Psalm 21 – “Was it weeks, was it months, before the army marched back? It seemed years to some, but they came back, those who came back, with victory, and those who still could sing were gathered to render thanks for vast deliverance…the king [has] returned in triumph, the nation [is] saved [from the enemy], prayer [has been] answered [and] the outcome is ascribed to God.”   (see references # 37)


They knew it in their minds, they proclaimed it with their mouths, that Some trust in chariots and some in horses, but we trust in the name of the Lord our God, but now it is confirmed again in their hearts! Their faith was not displaced, it was not just ‘wishful optimism but realistic faith’. It was real because God is real and powerful and faithful to his people, as promised in His Word.

Note the connection again between these two psalms:


May he [God] give you [king] the desire of your heart
and make all your plans succeed.                (Psalm 20:4)


You [God] have granted him [king] his heart’s desire
and have not withheld the request of his lips.     (Psalm 21:2)

And so, the follow up psalm is composed and recited with great joy:


Psalm 21

For the director of music. A psalm of David.

The king rejoices in your strength, Lord.
How great is his joy in the victories you give!

You have granted him his heart’s desire
and have not withheld the request of his lips.
You came to greet him with rich blessings
and placed a crown of pure gold on his head.
He asked you for life, and you gave it to him—
length of days, for ever and ever.
Through the victories you gave, his glory is great;
you have bestowed on him splendour and majesty.
Surely you have granted him unending blessings
and made him glad with the joy of your presence.
For the king trusts in the Lord;
through the unfailing love of the Most High
he will not be shaken.


What a delight it is to work under leadership that has some of the qualities of this king described here. Listen again to the description given:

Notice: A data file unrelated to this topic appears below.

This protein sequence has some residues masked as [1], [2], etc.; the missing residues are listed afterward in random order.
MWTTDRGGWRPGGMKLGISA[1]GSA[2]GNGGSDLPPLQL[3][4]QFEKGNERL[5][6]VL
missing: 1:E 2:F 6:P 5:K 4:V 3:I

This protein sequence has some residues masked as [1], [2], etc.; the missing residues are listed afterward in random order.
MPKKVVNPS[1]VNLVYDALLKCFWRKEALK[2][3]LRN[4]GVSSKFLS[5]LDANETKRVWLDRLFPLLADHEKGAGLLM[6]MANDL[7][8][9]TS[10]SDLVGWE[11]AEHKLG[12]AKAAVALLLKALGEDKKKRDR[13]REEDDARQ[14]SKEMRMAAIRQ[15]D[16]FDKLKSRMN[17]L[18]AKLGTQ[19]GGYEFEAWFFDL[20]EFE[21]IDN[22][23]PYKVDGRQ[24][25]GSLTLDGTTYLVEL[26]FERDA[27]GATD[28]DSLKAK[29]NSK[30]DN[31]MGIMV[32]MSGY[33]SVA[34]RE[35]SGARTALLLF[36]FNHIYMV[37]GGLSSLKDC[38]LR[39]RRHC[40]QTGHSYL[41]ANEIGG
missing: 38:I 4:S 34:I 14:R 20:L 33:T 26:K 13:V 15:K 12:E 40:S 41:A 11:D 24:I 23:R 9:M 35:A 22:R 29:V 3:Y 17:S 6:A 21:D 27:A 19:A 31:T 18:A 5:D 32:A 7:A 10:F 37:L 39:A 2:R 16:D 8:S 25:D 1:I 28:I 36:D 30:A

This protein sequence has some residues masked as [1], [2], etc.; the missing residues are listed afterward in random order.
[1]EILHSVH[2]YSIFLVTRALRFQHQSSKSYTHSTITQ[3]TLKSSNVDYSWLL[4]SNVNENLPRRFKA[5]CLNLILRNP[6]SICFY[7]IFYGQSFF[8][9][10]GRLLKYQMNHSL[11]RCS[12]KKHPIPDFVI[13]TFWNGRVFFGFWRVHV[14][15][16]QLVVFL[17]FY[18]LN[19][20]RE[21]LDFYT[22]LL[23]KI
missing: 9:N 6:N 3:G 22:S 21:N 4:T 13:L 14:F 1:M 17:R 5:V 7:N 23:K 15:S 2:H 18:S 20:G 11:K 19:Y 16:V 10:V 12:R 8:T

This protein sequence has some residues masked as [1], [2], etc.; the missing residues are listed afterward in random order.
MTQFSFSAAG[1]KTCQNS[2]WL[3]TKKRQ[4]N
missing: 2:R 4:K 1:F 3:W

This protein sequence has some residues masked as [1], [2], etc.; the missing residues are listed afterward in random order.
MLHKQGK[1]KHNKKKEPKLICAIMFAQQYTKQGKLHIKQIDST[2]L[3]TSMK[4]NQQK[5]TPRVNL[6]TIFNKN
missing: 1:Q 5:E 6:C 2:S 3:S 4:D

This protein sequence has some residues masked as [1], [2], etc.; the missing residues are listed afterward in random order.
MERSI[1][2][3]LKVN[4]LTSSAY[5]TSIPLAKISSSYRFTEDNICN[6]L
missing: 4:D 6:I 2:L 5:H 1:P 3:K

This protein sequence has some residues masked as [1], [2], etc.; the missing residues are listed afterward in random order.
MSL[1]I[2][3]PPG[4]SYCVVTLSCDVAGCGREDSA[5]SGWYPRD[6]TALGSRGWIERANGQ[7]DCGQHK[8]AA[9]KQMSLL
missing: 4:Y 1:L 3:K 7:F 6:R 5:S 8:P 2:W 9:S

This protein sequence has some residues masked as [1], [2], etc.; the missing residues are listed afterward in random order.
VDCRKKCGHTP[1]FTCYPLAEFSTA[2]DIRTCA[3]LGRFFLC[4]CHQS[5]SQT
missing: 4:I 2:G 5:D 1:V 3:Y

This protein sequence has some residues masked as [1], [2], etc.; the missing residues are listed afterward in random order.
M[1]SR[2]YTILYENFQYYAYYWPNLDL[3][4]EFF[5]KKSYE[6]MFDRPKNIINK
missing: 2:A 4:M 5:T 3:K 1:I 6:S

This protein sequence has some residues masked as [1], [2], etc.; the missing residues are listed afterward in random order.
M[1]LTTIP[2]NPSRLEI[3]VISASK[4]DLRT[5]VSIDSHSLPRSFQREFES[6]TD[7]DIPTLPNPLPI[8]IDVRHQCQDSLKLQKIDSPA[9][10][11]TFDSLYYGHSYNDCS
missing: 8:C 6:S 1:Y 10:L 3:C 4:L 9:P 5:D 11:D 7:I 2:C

• The king rejoices in your strength, Lord. How great is his joy in the victories you give! (verse 1)
  • [you] made him glad with the joy of your presence (verse 6)
  • the king trusts in the Lord, through the unfailing love of the Most High he will not be shaken. (verse 7)


What a difference it would make to our churches, ministries, countries to first of all just pray regularly for our leaders and then to pray for these qualities (and more) in our leaders – our pastors, ministry leaders, politicians and others.


So, Father, I pray right now for pastors that they will rejoice in the strength that you give them and find joy in the good things that you accomplish through them. Make them glad with the joy of your presence day by day. May they continue to put their trust in you, no matter what comes their way, being aware daily of your unfailing love towards them, enabling them to stand firm. And, knowing their love for you, grant them the desires of their hearts as they seek to glorify you and serve others with the good news of Jesus.  Amen


# 84 A journey through the Psalms. Psalm 16 “The resurrection of Christ is the cornerstone of Christianity.”


“The resurrection of Jesus Christ separates Christianity from all other religions. Christianity without the literal, physical resurrection of Jesus Christ from the dead is merely one religion among many. “And if Christ is not risen,” said the Apostle Paul, “then our preaching is empty and your faith is in vain”. (1 Corinthians 15:14) Furthermore, “You are still in your sins!” Paul could not have chosen stronger language.”   (www.studymode.com/essays/The-Cornerstone-Of-Christian-Faith)